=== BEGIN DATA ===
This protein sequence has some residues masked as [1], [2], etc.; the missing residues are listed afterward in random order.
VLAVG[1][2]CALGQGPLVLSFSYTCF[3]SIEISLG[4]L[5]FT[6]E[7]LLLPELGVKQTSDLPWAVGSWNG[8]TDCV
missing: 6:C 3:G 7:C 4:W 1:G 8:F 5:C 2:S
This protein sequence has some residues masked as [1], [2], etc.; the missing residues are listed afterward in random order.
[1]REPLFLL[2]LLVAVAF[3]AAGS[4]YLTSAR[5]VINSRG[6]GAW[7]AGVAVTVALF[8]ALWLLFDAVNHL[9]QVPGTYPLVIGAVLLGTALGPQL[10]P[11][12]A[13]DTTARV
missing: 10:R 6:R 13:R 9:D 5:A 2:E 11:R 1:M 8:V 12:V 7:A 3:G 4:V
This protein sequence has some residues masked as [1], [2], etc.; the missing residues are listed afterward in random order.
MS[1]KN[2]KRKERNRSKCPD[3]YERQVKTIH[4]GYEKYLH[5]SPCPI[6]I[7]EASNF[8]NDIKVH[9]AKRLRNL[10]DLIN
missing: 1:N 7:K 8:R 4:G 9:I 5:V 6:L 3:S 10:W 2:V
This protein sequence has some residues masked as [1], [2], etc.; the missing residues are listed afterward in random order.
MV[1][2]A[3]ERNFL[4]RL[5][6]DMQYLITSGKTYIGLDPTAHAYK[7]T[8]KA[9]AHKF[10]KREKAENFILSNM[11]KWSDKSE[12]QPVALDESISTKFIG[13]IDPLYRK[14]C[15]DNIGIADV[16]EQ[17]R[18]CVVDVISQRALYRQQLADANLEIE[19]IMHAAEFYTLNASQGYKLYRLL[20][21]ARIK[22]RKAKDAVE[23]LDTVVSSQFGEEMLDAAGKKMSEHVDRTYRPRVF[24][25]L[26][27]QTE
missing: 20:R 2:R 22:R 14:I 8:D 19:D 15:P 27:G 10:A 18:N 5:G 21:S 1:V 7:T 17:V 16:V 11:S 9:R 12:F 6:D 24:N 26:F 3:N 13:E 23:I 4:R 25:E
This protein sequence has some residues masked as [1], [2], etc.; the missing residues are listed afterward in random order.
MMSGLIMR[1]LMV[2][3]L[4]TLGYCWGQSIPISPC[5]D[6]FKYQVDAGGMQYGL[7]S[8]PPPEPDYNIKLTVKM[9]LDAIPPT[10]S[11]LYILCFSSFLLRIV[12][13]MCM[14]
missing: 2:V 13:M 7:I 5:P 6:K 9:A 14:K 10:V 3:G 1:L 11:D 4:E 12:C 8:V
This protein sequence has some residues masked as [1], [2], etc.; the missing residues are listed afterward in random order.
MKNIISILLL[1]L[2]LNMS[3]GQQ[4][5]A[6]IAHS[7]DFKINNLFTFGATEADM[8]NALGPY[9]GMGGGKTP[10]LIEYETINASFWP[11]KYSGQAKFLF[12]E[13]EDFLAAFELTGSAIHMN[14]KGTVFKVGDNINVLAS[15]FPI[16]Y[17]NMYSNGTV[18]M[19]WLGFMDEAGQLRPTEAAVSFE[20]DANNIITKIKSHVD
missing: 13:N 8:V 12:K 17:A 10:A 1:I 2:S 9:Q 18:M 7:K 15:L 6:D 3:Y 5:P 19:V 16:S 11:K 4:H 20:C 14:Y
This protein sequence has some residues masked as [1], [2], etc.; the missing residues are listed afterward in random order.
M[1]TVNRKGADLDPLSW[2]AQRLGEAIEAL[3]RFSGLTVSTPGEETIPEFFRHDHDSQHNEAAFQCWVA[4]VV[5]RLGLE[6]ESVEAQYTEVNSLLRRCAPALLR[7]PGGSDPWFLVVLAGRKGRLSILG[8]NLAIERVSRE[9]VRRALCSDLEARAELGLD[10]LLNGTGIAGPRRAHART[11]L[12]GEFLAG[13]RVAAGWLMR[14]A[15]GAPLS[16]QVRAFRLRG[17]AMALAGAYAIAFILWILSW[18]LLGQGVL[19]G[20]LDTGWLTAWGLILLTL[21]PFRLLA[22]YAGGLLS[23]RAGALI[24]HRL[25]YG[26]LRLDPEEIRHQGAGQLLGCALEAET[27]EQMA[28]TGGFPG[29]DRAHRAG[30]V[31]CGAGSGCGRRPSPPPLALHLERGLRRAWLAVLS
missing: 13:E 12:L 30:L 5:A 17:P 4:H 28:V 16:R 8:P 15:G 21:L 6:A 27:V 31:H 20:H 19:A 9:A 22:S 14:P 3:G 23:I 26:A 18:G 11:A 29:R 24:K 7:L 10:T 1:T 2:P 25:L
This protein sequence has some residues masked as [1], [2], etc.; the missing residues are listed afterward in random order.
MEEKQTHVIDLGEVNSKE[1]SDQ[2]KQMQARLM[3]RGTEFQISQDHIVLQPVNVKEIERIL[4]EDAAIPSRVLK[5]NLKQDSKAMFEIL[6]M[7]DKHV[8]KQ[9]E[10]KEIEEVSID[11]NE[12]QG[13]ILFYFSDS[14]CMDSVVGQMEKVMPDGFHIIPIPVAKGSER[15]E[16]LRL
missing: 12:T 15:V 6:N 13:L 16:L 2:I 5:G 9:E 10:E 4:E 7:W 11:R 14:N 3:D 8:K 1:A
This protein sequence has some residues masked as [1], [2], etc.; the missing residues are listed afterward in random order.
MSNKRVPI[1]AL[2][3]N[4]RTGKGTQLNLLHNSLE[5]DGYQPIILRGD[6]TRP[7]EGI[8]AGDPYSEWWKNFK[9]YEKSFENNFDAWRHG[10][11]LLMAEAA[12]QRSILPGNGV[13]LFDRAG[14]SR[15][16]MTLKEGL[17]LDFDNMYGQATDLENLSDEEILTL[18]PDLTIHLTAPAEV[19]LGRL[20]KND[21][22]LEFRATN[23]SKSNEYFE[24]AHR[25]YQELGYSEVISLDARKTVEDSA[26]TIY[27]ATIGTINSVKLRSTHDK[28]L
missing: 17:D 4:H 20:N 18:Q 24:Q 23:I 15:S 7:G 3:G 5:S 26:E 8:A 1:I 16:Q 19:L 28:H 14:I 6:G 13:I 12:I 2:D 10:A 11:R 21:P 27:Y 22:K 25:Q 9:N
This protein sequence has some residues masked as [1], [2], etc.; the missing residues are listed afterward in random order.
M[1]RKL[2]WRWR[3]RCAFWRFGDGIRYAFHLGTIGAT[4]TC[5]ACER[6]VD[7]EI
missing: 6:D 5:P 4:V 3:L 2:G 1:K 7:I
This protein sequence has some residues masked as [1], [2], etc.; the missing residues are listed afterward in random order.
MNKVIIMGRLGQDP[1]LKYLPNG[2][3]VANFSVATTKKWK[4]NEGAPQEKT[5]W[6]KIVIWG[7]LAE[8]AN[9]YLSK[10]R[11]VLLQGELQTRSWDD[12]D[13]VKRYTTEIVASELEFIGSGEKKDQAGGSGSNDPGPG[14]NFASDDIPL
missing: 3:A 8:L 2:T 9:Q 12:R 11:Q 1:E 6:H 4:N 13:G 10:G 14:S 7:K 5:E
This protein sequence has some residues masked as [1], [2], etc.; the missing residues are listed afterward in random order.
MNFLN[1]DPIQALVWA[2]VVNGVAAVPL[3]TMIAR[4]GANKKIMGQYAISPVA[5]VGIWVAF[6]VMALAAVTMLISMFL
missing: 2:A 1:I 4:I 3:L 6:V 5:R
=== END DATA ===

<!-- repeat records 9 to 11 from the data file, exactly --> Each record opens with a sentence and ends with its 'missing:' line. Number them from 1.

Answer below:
This protein sequence has some residues masked as [1], [2], etc.; the missing residues are listed afterward in random order.
MSNKRVPI[1]AL[2][3]N[4]RTGKGTQLNLLHNSLE[5]DGYQPIILRGD[6]TRP[7]EGI[8]AGDPYSEWWKNFK[9]YEKSFENNFDAWRHG[10][11]LLMAEAA[12]QRSILPGNGV[13]LFDRAG[14]SR[15][16]MTLKEGL[17]LDFDNMYGQATDLENLSDEEILTL[18]PDLTIHLTAPAEV[19]LGRL[20]KND[21][22]LEFRATN[23]SKSNEYFE[24]AHR[25]YQELGYSEVISLDARKTVEDSA[26]TIY[27]ATIGTINSVKLRSTHDK[28]L
missing: 17:D 4:H 20:N 18:Q 24:Q 23:I 15:S 7:G 3:G 5:S 26:E 8:A 1:I 16:Q 19:L 28:H 14:I 6:G 13:I 12:I 2:D 10:A 11:R 21:P 27:Y 22:K 25:Q 9:N
This protein sequence has some residues masked as [1], [2], etc.; the missing residues are listed afterward in random order.
M[1]RKL[2]WRWR[3]RCAFWRFGDGIRYAFHLGTIGAT[4]TC[5]ACER[6]VD[7]EI
missing: 6:D 5:P 4:V 3:L 2:G 1:K 7:I
This protein sequence has some residues masked as [1], [2], etc.; the missing residues are listed afterward in random order.
MNKVIIMGRLGQDP[1]LKYLPNG[2][3]VANFSVATTKKWK[4]NEGAPQEKT[5]W[6]KIVIWG[7]LAE[8]AN[9]YLSK[10]R[11]VLLQGELQTRSWDD[12]D[13]VKRYTTEIVASELEFIGSGEKKDQAGGSGSNDPGPG[14]NFASDDIPL
missing: 3:A 8:L 2:T 9:Q 12:R 11:Q 1:E 6:H 4:N 13:G 10:G 14:S 7:K 5:E